REL 229
Reel Jesus: Reading the Christian Bible and Film in the U.S.A. Spring 2017 Division II; Writing-Intensive; Cross-listed as REL229 / AMST229
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In this course we examine some of the ways that Christian biblical narratives have appeared in late twentieth-century and early twenty-first century Hollywood movies, looking in particular at films such as The Matrix (1999),The Passion of the Christ(2004),Jesus Christ Superstar(1973),The Shawshank Redemption(1994),The Omen (1976),Children of Men (2006), and The Book of Eli (2010). What are the overt and subtle ways that these films seek to interpret and employ biblical texts? Why do they draw upon the texts they do and read them as they read them? What can cinematic interpretations of biblical texts reveal to us about how these texts are used in broader U.S. culture, especially to crystallize and reflect certain political, economic, ethnic, racial, sexual, and social parameters of U.S. cultures? How does an awareness of this scriptural dimension in a work of “popular culture” affect our interpretation of both the film and the scriptural text’s meanings? How do varying interpretations of biblical texts help us to understand cinematic meaning? By assuming that we can read both biblical texts and films in multiple and contradictory ways, this class can use film as the occasion for interpreting, analyzing, and debating the meanings, cultural functions, and affective responses generated by biblical narratives in film. Finally, this course asks us to analyze the implications of ways in which we read texts and films. For this interdisciplinary course we will read selected biblical and extra-canonical texts, including selections from canonical and non-canonical gospels, the letters of Paul, and the book of Revelation, but our focus will be on the way that movies (and the people who make them and watch them) make meaning out of these biblical texts.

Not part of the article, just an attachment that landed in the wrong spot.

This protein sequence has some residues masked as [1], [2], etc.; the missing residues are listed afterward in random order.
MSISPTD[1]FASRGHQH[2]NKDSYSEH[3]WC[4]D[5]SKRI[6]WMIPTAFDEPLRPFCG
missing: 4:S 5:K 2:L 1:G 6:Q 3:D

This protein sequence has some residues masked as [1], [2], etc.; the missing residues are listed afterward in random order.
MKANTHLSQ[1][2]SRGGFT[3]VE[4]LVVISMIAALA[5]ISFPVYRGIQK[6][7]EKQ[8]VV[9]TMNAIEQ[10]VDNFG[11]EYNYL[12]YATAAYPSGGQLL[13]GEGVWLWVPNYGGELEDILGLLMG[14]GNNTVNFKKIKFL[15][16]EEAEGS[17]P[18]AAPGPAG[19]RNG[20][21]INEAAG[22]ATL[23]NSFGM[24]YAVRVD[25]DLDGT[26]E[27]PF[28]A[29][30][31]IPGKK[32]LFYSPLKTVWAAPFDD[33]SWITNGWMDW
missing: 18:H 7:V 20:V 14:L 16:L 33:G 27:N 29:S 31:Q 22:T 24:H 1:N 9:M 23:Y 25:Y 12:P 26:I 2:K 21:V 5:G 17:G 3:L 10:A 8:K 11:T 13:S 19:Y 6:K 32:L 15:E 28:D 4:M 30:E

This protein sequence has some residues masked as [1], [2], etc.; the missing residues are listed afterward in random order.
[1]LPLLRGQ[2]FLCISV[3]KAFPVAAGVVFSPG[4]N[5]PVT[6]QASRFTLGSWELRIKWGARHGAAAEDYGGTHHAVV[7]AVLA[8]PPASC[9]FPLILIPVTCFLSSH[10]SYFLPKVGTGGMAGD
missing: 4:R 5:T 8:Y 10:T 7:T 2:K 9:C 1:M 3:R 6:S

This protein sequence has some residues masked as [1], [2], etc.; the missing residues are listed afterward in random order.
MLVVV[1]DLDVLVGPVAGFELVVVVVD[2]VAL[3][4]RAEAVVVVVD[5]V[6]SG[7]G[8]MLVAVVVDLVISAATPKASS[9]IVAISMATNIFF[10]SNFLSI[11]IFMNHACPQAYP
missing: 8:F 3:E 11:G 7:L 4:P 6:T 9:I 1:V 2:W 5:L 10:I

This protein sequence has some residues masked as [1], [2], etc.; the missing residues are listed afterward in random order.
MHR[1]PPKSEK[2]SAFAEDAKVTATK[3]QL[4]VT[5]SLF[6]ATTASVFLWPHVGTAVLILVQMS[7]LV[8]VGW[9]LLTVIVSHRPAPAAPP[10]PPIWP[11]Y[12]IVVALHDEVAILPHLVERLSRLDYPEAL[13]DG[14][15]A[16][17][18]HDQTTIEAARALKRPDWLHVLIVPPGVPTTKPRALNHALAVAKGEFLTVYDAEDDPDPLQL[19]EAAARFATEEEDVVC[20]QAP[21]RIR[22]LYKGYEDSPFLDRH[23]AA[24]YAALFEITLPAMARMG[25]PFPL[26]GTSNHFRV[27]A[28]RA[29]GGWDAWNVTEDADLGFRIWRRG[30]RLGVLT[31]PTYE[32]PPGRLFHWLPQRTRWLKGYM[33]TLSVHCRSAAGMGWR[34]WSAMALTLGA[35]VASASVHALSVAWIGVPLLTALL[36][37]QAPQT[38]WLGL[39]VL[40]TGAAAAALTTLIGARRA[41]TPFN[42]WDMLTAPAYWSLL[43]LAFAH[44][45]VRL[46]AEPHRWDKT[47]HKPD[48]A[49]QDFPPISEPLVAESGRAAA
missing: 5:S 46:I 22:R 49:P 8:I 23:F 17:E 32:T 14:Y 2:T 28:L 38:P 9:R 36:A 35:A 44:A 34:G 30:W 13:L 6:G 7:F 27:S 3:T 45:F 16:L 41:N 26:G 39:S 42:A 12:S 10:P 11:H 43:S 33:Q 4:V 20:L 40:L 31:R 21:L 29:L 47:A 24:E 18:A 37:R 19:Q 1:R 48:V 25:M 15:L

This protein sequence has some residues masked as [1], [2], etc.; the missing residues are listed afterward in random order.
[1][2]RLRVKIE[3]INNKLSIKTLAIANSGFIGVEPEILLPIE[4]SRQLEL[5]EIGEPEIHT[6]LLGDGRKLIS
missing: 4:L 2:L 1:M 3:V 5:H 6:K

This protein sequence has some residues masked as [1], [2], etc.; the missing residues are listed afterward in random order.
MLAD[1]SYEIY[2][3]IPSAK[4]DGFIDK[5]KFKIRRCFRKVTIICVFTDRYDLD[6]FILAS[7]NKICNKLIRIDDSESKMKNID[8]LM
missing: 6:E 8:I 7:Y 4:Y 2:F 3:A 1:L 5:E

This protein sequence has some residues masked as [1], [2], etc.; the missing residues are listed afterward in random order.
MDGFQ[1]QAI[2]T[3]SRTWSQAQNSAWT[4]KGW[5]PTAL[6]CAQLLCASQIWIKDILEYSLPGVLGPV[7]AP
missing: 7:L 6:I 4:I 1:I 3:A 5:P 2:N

The Class: Type: lecture/discussion
Limit: 19
Expected: 12
Class#: 3369
Requirements/Evaluation: evaluation based on participation, short writing exercises (1-pg response papers), one 3-pg analytical essay that will also be revised, a 6-pg synthetic midterm essay, and a final 10-pg review essay
Prerequisites: none
Distributions: Division II; Writing-Intensive;
Attributes: AMST Arts in Context Electives; AMST Comp Studies in Race, Ethnicity, Diaspora; FMST Core Courses;

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